Lacan confronts the theory of object relations defended by the ‘’Société Psychanalytique de Paris’’: Freud did not bother about the object, he cared about "the lack of the object." This lack has nothing to do with frustration.
It is a matter of a renunciation that involves the law of the Father: "...between the mother and the child, Freud introduced a third and imaginary term whose signifying role is a major one: the phallus."
In his analysis of Little Hans, Lacan states that anxiety arises when the subject is poised between the imaginary preoedipical triangle and the Oedipical quaternary: Hans' real penis makes itself felt in infantile masturbation. Anxiety arises since he can now measure the difference between that for what he is loved (his position as imaginary phallus) and what he really has to give (his insignificant real organ). The subject would have been rescued from anxiety by the castrating intervention of the real father, but the father fails to separate the child from the mother and thus Hans develops a phobia as a substitute for this intervention.
It is not Hans' separation from the mother which produces anxiety, but failure to separate from her. Castration, far from being the main source of anxiety, is what actually saves the subject from it.
We find imaginary solutions to the gap (‘’béance’’) produced by the appearance of the phallus "as that which is lacking in the mother, in the mother and the child, and between the mother and the child," because the father alone is the bearer or possessor of the phallus. Lacan establishes three modes of rapport to this object: frustration (the imaginary damage done to a real object, the penis as organ), deprivation ( the real lack or hole created by the loss of a symbolic object, the phallus as signifier), castration (the symbolic debt in the register of the law and the loss of the phallus as imaginary object).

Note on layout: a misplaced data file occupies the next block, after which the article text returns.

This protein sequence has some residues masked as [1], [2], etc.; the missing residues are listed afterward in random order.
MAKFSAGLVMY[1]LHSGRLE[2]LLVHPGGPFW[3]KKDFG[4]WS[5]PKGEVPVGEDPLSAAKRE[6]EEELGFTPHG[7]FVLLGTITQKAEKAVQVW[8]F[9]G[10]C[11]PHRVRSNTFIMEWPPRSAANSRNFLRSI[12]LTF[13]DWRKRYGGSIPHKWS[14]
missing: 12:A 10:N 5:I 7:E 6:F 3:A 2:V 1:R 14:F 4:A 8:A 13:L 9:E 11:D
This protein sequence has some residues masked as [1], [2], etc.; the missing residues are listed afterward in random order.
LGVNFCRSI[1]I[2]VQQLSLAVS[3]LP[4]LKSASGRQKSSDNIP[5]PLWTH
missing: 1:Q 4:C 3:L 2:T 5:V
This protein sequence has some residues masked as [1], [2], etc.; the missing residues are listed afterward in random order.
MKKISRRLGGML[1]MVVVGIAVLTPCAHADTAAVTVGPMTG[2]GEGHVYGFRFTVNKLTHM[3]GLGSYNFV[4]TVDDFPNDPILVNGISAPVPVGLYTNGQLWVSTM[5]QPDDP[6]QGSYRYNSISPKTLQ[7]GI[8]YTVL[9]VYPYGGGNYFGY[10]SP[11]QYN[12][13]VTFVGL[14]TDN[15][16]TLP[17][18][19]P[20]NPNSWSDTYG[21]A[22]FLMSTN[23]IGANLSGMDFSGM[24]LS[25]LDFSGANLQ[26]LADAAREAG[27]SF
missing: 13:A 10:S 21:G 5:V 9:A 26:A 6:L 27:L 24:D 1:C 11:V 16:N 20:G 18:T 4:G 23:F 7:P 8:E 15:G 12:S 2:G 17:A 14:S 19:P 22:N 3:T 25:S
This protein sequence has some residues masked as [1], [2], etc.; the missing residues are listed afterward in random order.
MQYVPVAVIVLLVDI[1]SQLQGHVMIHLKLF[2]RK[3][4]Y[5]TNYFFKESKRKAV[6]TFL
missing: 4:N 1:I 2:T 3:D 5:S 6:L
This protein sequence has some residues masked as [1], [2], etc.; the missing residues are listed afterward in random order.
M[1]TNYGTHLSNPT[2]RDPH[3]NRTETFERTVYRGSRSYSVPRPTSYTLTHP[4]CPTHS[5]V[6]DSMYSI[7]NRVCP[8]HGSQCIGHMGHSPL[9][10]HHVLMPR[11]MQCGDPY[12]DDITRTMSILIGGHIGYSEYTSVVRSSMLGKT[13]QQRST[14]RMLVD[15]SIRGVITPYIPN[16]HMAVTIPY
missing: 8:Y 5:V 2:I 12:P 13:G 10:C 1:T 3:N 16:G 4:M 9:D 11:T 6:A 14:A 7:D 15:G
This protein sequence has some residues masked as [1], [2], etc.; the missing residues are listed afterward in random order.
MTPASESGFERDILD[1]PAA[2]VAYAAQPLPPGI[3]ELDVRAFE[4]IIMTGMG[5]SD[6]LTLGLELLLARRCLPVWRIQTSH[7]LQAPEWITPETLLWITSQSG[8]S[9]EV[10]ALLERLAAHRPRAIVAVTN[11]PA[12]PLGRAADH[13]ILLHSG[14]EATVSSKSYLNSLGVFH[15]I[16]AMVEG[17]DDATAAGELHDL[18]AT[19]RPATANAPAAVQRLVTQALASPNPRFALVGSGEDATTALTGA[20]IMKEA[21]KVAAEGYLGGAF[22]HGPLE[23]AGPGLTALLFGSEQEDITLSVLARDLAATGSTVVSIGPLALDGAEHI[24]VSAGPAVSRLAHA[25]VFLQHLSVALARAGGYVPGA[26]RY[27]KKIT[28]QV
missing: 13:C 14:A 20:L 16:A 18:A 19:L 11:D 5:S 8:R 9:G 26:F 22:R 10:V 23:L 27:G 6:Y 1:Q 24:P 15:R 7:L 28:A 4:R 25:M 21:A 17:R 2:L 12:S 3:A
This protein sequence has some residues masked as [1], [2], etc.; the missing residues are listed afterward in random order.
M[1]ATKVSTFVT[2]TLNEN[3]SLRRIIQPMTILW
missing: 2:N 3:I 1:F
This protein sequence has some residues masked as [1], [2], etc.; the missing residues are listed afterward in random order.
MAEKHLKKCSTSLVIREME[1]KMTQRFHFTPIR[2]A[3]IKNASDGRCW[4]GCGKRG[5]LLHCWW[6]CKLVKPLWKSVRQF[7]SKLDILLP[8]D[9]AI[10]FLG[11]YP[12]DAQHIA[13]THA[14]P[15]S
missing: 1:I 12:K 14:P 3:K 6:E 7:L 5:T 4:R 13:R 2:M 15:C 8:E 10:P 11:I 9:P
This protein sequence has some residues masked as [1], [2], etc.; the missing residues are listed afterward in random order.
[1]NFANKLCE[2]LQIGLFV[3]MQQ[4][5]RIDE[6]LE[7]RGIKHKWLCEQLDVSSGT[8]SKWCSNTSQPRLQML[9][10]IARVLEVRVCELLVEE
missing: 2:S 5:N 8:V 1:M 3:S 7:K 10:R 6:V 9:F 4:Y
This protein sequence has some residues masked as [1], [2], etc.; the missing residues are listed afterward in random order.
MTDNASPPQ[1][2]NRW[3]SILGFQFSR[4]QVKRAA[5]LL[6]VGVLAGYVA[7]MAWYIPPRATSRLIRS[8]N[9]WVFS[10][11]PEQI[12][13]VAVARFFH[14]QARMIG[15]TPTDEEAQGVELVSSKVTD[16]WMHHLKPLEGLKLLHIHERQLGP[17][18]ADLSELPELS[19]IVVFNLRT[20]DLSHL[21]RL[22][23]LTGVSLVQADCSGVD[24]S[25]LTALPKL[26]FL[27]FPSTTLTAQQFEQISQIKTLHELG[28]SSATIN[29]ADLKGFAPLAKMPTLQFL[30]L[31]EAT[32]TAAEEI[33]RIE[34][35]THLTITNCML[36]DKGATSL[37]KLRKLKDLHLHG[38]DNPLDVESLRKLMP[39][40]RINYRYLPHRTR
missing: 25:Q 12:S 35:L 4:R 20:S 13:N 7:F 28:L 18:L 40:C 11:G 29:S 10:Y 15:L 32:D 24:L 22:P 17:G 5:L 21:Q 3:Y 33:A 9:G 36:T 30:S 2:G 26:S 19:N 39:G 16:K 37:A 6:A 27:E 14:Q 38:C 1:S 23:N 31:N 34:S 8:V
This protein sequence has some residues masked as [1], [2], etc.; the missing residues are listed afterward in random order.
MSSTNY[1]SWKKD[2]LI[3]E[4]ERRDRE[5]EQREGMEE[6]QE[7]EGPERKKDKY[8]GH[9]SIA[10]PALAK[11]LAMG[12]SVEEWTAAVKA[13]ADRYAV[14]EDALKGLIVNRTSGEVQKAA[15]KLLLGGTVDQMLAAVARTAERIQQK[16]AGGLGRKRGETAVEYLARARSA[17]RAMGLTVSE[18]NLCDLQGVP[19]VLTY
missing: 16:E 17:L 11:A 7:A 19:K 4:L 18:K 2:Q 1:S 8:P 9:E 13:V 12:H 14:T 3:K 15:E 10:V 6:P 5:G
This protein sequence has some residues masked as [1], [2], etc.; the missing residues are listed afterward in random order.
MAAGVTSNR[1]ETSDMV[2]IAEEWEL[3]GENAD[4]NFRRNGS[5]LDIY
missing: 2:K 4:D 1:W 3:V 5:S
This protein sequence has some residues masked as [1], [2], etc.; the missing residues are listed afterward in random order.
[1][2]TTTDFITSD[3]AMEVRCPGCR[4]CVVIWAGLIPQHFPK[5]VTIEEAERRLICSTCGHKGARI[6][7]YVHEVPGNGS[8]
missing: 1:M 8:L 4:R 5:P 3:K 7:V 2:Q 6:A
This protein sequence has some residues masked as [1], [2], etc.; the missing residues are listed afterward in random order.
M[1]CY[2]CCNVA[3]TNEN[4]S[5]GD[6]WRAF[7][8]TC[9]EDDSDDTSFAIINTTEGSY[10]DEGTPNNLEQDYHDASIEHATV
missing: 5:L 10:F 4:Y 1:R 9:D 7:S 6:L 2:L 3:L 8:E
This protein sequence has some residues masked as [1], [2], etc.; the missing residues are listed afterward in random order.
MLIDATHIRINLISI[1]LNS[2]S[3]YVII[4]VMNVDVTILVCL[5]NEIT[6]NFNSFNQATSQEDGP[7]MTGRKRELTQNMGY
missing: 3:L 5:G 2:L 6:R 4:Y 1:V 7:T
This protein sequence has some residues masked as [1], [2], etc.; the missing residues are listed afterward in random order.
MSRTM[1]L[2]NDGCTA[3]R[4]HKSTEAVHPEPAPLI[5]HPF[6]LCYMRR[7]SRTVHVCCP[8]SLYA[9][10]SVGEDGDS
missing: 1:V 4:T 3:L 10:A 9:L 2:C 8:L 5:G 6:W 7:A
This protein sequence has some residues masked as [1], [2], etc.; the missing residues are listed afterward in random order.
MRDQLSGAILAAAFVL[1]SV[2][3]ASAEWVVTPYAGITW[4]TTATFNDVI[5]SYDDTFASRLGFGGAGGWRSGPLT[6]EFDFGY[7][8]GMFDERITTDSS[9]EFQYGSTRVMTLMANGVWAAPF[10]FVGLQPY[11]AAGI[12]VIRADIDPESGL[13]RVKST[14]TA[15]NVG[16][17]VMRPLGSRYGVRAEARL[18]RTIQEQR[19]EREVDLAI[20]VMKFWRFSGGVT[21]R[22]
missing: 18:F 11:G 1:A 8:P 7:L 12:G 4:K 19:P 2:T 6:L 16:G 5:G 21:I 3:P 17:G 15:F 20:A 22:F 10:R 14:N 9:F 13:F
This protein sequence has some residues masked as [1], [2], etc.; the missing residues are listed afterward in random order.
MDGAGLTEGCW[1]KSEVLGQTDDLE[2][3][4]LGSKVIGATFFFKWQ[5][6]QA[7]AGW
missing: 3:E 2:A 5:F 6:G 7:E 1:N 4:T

The mother falls from "the Symbolic to the Real" while the objects, through the mediation of the phallus, fall from "the Real to the Symbolic."
The fall of the mother leads to the structuring preference for the father.
Lacan muses about the way in which "the feminine object conceives the object relation." Lacan talks of motherhood, love, a case of feminine homosexuality (Freud's 1920) in which he sees a type of relation to lack and to the father. As to the phallus and sexual difference, Lacan argues that in order to assume castration every child must renounce the possibility of being the phallus of the mother; this "rapport to the phallus is established without regard to the anatomical difference of the sexes."
The renunciation of identification with the imaginary phallus paves the way for a rapport with the symbolic phallus which is different for the sexes: the male has the symbolic phallus, i.e. "he is not without having it" - woman does not. Yet the male can only lay claim to the symbolic phallus if he assumes castration, i.e. to give up being the imaginary phallus. Further, the woman's lack of symbolic phallus is in itself a kind of possession.
The Real Phallus
Lacan uses the term penis to denote the biological organ and reserves the term phallus to denote the imaginary and symbolic functions of this organ.
However, he does not always maintain the usage.
This argues that the distinction between penis and phallus is somewhat unstable and that "the phallus concept is the site of a regression towards the biological organ" (David Macey). The penis has an important role to play in the Oedipus complex. It is via this organ that the child's sexuality is felt in masturbation.
The intrusion of the real in the imaginary preoedipical triangle transforms the triangle from something pleasurable to something which provokes anxiety.
The question posed by Oedipus is where the real phallus is located, the answer to the riddle is that it is located in the real father.
The Imaginary Phallus
In the distinction between penis and phallus, the latter refers to an imaginary object. The imaginary phallus is perceived by the child as an object of the mother's desire, as that which she desire ahead of the child, thus the child seeks to identify with this object. The Oedipus and the castration complex imply the renunciation of the attempt to be the imaginary phallus.
The Symbolic Phallus
The phallus which circulates between mother and child posits the first dialectic in the child's life which, though imaginary, frames the symbolic. An imaginary element is mobilized - the phallus becomes an imaginary signifier. The phallus is a symbolic object; it is a signifier. The doctrine becomes systematized in ‘’Les formations de l'inconscient’’. In the 1960s the phallus is described as "the signifier of the desire of the Other" and the signifier of jouissance. Also the notion of ‘’objet a’’, the cause of desire, will be added to that of the phallus.
- Le séminaire, Livre IV: La relation d'objet et les structures freudiennes, 1956-1957. Ed. Jacques-Alain Miller. Paris: Seuil, 1994.